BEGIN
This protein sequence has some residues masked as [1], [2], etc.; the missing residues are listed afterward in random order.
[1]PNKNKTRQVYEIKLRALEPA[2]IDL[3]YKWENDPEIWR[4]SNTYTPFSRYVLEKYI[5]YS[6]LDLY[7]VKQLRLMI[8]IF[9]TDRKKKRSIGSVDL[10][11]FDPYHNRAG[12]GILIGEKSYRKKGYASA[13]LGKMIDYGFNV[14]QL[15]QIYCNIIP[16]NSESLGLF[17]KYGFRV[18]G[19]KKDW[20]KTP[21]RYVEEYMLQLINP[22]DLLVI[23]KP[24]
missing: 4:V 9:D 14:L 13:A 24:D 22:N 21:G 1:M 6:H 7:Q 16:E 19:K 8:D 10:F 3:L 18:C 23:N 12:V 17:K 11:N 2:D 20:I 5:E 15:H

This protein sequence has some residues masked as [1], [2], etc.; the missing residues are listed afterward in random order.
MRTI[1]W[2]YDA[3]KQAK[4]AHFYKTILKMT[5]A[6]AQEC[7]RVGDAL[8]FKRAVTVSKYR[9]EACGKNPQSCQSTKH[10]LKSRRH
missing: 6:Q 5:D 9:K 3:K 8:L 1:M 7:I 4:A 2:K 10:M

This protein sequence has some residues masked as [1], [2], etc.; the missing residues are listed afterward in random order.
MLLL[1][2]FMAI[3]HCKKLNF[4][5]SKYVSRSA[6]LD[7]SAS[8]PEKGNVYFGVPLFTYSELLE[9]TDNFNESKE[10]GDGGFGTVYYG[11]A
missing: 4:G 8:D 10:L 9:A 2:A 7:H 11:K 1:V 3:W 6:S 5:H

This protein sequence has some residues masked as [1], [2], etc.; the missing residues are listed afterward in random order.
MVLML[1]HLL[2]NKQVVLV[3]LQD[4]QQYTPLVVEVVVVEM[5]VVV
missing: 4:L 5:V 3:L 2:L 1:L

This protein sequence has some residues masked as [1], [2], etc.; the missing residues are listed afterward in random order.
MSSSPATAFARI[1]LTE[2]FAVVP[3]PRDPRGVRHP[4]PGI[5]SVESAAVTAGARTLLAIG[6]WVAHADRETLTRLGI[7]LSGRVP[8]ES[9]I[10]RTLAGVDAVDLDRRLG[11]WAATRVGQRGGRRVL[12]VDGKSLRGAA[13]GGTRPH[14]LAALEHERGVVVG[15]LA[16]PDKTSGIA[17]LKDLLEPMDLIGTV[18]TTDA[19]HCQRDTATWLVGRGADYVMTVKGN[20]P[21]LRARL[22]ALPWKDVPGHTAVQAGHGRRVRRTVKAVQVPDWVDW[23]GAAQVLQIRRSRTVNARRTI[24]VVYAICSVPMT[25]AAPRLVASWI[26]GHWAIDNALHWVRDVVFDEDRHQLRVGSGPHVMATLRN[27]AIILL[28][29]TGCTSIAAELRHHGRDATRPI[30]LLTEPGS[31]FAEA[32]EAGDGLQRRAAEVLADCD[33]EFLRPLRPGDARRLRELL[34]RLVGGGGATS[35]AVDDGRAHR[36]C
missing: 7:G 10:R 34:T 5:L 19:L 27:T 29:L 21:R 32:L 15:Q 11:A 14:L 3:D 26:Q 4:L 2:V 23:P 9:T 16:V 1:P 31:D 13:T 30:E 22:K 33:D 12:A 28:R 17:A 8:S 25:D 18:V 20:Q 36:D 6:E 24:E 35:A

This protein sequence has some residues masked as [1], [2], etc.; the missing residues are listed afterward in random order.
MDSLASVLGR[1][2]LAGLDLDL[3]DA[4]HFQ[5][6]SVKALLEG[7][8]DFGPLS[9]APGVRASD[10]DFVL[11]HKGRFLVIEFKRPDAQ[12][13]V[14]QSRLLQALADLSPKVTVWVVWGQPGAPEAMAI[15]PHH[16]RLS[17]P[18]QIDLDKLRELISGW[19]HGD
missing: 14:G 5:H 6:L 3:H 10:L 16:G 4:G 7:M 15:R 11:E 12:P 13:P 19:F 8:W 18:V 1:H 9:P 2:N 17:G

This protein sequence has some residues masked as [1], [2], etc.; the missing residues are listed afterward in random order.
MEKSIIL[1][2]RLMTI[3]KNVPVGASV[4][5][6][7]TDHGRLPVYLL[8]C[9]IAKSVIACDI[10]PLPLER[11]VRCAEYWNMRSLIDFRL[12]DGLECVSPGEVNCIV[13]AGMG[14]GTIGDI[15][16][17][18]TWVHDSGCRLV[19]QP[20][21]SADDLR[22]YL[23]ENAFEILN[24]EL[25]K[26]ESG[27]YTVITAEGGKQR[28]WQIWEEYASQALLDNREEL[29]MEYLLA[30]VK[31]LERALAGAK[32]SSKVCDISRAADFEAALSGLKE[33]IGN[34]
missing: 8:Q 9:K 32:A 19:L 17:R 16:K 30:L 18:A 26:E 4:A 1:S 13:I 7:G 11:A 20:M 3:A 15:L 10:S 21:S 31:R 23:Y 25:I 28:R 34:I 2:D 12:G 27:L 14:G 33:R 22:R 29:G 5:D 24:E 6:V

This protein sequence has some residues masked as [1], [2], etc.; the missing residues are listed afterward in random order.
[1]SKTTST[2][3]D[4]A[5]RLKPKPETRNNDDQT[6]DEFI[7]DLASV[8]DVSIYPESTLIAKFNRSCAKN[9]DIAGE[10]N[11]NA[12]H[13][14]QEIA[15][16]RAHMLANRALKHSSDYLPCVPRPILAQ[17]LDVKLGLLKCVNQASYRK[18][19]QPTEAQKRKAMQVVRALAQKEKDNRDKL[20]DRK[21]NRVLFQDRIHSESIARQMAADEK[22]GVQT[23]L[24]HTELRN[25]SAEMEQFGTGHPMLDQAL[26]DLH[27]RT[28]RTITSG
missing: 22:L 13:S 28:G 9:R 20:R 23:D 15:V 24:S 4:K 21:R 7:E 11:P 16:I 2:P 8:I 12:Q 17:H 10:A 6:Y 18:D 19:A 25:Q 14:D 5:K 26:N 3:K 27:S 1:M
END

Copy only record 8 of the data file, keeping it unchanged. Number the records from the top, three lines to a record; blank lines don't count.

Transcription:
This protein sequence has some residues masked as [1], [2], etc.; the missing residues are listed afterward in random order.
[1]SKTTST[2][3]D[4]A[5]RLKPKPETRNNDDQT[6]DEFI[7]DLASV[8]DVSIYPESTLIAKFNRSCAKN[9]DIAGE[10]N[11]NA[12]H[13][14]QEIA[15][16]RAHMLANRALKHSSDYLPCVPRPILAQ[17]LDVKLGLLKCVNQASYRK[18][19]QPTEAQKRKAMQVVRALAQKEKDNRDKL[20]DRK[21]NRVLFQDRIHSESIARQMAADEK[22]GVQT[23]L[24]HTELRN[25]SAEMEQFGTGHPMLDQAL[26]DLH[27]RT[28]RTITSG
missing: 22:L 13:S 28:G 9:R 20:R 23:D 15:V 24:S 4:K 21:R 7:E 11:P 16:I 2:P 8:I 12:Q 17:H 10:A 6:Y 18:D 19:A 25:Q 14:D 5:K 26:N 3:K 27:S 1:M